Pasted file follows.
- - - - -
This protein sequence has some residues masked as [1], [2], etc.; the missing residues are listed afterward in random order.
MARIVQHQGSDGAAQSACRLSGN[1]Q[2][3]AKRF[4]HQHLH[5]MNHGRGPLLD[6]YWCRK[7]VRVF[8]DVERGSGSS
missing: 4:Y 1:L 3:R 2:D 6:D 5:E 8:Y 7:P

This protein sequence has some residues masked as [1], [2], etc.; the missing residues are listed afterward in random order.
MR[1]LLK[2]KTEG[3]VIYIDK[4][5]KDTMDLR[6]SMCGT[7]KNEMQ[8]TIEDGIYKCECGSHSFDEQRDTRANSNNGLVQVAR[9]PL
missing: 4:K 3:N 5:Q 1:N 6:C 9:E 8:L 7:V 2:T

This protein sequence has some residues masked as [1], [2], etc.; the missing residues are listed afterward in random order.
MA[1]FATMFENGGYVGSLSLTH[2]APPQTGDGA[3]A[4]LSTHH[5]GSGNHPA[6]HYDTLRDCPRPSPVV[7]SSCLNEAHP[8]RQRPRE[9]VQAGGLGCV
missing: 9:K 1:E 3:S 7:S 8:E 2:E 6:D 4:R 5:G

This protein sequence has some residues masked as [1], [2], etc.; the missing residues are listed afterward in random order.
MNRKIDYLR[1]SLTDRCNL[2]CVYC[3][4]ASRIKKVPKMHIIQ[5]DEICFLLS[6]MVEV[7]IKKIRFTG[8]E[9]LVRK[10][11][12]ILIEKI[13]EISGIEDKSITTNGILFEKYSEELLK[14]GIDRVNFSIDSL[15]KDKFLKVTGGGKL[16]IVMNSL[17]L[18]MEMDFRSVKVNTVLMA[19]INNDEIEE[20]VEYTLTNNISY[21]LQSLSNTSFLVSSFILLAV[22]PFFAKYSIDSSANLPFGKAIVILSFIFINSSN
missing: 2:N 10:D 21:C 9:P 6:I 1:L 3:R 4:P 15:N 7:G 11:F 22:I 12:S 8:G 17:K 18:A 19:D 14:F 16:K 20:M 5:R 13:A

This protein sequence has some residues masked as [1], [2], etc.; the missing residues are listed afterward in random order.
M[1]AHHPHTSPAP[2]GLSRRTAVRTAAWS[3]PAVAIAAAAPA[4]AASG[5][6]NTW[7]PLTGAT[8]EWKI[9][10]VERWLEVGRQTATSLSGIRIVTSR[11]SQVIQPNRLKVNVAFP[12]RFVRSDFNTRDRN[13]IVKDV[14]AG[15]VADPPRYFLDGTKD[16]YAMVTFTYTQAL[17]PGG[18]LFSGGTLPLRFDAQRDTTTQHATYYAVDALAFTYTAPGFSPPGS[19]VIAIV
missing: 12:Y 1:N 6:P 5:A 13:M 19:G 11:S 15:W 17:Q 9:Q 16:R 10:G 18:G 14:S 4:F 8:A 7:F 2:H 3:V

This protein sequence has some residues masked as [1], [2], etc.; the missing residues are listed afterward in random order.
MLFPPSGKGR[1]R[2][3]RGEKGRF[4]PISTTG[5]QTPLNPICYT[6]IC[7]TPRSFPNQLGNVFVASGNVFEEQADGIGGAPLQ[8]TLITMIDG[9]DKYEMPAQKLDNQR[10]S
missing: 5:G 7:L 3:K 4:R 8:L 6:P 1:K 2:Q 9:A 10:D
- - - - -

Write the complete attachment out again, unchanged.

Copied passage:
This protein sequence has some residues masked as [1], [2], etc.; the missing residues are listed afterward in random order.
MARIVQHQGSDGAAQSACRLSGN[1]Q[2][3]AKRF[4]HQHLH[5]MNHGRGPLLD[6]YWCRK[7]VRVF[8]DVERGSGSS
missing: 4:Y 1:L 3:R 2:D 6:D 5:E 8:Y 7:P

This protein sequence has some residues masked as [1], [2], etc.; the missing residues are listed afterward in random order.
MR[1]LLK[2]KTEG[3]VIYIDK[4][5]KDTMDLR[6]SMCGT[7]KNEMQ[8]TIEDGIYKCECGSHSFDEQRDTRANSNNGLVQVAR[9]PL
missing: 4:K 3:N 5:Q 1:N 6:C 9:E 8:L 7:V 2:T

This protein sequence has some residues masked as [1], [2], etc.; the missing residues are listed afterward in random order.
MA[1]FATMFENGGYVGSLSLTH[2]APPQTGDGA[3]A[4]LSTHH[5]GSGNHPA[6]HYDTLRDCPRPSPVV[7]SSCLNEAHP[8]RQRPRE[9]VQAGGLGCV
missing: 9:K 1:E 3:S 7:S 8:E 2:E 6:D 4:R 5:G

This protein sequence has some residues masked as [1], [2], etc.; the missing residues are listed afterward in random order.
MNRKIDYLR[1]SLTDRCNL[2]CVYC[3][4]ASRIKKVPKMHIIQ[5]DEICFLLS[6]MVEV[7]IKKIRFTG[8]E[9]LVRK[10][11][12]ILIEKI[13]EISGIEDKSITTNGILFEKYSEELLK[14]GIDRVNFSIDSL[15]KDKFLKVTGGGKL[16]IVMNSL[17]L[18]MEMDFRSVKVNTVLMA[19]INNDEIEE[20]VEYTLTNNISY[21]LQSLSNTSFLVSSFILLAV[22]PFFAKYSIDSSANLPFGKAIVILSFIFINSSN
missing: 2:N 10:D 21:C 9:P 6:I 1:L 3:R 4:P 15:N 7:G 11:F 22:I 12:S 8:G 17:K 18:A 19:D 14:F 16:K 20:M 5:R 13:A

This protein sequence has some residues masked as [1], [2], etc.; the missing residues are listed afterward in random order.
M[1]AHHPHTSPAP[2]GLSRRTAVRTAAWS[3]PAVAIAAAAPA[4]AASG[5][6]NTW[7]PLTGAT[8]EWKI[9][10]VERWLEVGRQTATSLSGIRIVTSR[11]SQVIQPNRLKVNVAFP[12]RFVRSDFNTRDRN[13]IVKDV[14]AG[15]VADPPRYFLDGTKD[16]YAMVTFTYTQAL[17]PGG[18]LFSGGTLPLRFDAQRDTTTQHATYYAVDALAFTYTAPGFSPPGS[19]VIAIV
missing: 12:Y 1:N 6:P 5:A 13:M 19:G 11:S 15:W 17:Q 9:Q 16:R 10:G 18:G 14:S 4:F 8:A 7:F 2:H 3:V

This protein sequence has some residues masked as [1], [2], etc.; the missing residues are listed afterward in random order.
MLFPPSGKGR[1]R[2][3]RGEKGRF[4]PISTTG[5]QTPLNPICYT[6]IC[7]TPRSFPNQLGNVFVASGNVFEEQADGIGGAPLQ[8]TLITMIDG[9]DKYEMPAQKLDNQR[10]S
missing: 5:G 7:L 3:K 4:R 8:L 6:P 1:K 2:Q 9:A 10:D